Second Amendment right has limits

Lee McClelland

After the mass shooting in Newtown, Conn., America has finally started discussing gun control regulations that will restrict the number of military-style weapons available to citizens in the domestic sphere.

As a gun owner, I understand the desire to use a gun for recreational purposes and self-defense.

Yet, I cannot wrap my head around the want of some to possess assault weapons like the AR-15, M-4 or AK-47, nor can I comprehend the need for high-capacity magazines.

Retired General Stanley McChrystal said it best, “I personally don’t think there’s any need for that kind of weaponry [assault weapons] on the street and particularly around the schools in America…I understand everybody’s desire to have whatever they want, but we’ve got to protect our children, we’ve got to protect our police, we’ve got to protect our population.”

These military-style weapons are created to devastate a target and kill in an efficient manner.

Using the 2006 United States Supreme Court case District of Columbia v. Heller as a legal precedent, assault weapons can be deemed “dangerous and exotic” so they can be made illegal.

Groups like the National Rifle Association incite fear in the hearts of gun owners by twisting the truth, claiming that the government wants to take away guns from the American people.

That is simply not true.

A love of guns is hardwired into our culture and our Constitution, and short of an amendment, there is no legal way to confiscate all guns from citizens.

The Second Amendment guarantees Americans the right to “keep and bear arms,” but just because you have a freedom does not mean you should exploit it.

At this point, with an estimated 300 million guns in the United States, banning assault weapons, high-capacity magazines and .50 caliber sniper rifles is only one step towards a safer future.

Enforcing existing laws is paramount as well: those who lie on background checks should be charged.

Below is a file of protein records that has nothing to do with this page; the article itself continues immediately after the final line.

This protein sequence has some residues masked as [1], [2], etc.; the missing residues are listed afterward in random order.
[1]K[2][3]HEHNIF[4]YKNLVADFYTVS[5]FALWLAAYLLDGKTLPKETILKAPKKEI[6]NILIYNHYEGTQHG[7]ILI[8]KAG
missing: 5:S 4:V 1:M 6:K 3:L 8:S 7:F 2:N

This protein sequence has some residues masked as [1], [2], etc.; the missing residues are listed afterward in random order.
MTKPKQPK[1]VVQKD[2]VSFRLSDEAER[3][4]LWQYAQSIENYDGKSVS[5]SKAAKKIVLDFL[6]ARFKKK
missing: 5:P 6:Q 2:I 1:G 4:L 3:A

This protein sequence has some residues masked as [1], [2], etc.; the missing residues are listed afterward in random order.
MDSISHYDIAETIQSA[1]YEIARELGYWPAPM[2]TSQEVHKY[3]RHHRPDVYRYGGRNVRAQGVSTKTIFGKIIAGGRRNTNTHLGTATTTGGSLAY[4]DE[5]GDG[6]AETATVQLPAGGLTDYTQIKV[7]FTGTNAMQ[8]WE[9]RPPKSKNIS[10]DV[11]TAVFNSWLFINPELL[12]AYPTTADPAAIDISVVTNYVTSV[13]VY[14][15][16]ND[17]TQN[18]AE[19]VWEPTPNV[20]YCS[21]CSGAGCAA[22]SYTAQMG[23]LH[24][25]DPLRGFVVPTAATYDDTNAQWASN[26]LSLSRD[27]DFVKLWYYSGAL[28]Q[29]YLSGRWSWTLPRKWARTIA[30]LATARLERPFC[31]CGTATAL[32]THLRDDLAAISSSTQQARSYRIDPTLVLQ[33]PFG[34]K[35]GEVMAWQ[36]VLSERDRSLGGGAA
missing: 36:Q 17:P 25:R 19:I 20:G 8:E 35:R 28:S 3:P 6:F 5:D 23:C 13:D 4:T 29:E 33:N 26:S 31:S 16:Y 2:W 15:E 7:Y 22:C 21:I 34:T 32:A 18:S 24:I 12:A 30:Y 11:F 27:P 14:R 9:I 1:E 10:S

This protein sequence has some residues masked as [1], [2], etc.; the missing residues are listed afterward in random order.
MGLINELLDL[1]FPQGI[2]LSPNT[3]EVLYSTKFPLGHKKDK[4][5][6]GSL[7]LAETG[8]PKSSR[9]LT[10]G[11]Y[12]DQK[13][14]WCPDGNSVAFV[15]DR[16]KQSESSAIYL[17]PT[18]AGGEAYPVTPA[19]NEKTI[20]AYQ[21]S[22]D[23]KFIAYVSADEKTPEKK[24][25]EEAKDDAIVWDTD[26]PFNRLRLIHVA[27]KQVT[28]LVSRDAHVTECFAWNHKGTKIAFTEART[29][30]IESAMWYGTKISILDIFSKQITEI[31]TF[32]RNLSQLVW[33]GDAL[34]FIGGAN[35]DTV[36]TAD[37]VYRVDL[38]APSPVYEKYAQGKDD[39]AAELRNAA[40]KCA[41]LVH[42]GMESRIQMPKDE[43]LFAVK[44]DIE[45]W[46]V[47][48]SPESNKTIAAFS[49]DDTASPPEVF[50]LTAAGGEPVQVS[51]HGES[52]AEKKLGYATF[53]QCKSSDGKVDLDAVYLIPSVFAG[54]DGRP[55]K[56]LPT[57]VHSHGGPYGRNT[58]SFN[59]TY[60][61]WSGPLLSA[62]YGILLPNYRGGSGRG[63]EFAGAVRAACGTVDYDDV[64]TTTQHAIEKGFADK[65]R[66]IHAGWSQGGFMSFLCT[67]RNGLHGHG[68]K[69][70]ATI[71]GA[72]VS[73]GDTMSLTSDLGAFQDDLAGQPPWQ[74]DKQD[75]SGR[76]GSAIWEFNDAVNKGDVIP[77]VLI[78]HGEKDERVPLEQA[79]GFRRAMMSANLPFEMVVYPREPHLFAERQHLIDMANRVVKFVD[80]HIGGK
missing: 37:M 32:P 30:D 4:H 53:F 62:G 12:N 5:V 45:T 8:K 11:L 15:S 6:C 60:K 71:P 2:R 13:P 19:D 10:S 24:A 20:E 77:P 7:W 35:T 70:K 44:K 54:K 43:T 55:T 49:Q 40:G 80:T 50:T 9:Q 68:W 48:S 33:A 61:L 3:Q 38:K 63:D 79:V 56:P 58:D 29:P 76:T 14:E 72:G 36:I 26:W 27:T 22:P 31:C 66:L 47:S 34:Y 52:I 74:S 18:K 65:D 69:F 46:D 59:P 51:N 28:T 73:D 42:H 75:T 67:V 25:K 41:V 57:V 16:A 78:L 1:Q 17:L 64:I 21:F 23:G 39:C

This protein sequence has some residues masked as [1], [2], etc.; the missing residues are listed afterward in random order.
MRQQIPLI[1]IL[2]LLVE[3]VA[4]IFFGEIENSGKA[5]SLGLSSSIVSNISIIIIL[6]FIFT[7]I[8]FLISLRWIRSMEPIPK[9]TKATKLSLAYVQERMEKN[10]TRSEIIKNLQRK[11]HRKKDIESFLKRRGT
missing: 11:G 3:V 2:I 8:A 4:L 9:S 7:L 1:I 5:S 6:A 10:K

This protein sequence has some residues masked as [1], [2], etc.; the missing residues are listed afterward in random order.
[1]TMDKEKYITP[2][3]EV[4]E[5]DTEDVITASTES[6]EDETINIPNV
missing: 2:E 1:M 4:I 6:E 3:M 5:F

Gun violence is a problem, and it is a shame that the large-scale shootings overshadow the many deaths that occur all over the country.

After all, every life is of value, not just those of movie-goers and elementary-school children.

Taking the necessary, logical steps to reduce the number and availability of assault weapons is a measure of progress.

Americans need to do something to stop the increased acts of violence in the public sphere.

I also disagree with the executive vice president of the NRA, Wayne LaPierre, that more individuals with concealed-carry permits will solve the gun violence problem.

LaPierre offered the claim that “the only way to stop a bad guy with a gun is with a good guy with a gun.”

The problem with this line of reasoning: how does one distinguish a good guy from a bad guy?

Promoting civilian vigilantism is not the answer.

Our culture loves the idea of the gun-toting hero like Dirty Harry, but not everyone is as skilled with a firearm as this fictional character.

Some states have lax laws, such as Arizona, where the Second Amendment is thought to be a permit to carry a weapon in public or Colorado, where you can have a loaded gun in your vehicle without a permit and gun registration is illegal.

The problem with these kinds of non-restrictive gun laws is that it does not ensure that a person carrying a gun is trained thoroughly.

If you are carrying a weapon for self-defense, you have considerable power over others, and a gun is added responsibility.

Why isn’t America talking about gun safety in addition to gun control when there is talk about more individuals obtaining concealed-carry permits?

More people with guns is not the answer.

From my experience, people do not understand the complexity that carry a gun adds to your life, nor do they acknowledge that you are not the same person with a gun as you are without one.

For those of you with a concealed-carry permit that are reading this, I hope that you are conscientious of that gun on your waist or against your chest.

If you fantasize about a scenario when you have the chance to use your weapon, then I suggest you evaluate why you carry one.

Restricting the kinds of weapons you can own does not infringe upon your Second Amendment right.

Reducing the amount of bullets in a magazine doesn’t either, and if you need more than six shots to defend yourself, then I would say you are not very proficient with your weapon.

Americans need to face the harsh reality that something needs to be done about the dangerous weapons available in the domestic sphere.

It goes beyond a question of quantity—it is a question of quality.

What kind of an America do you want to live in?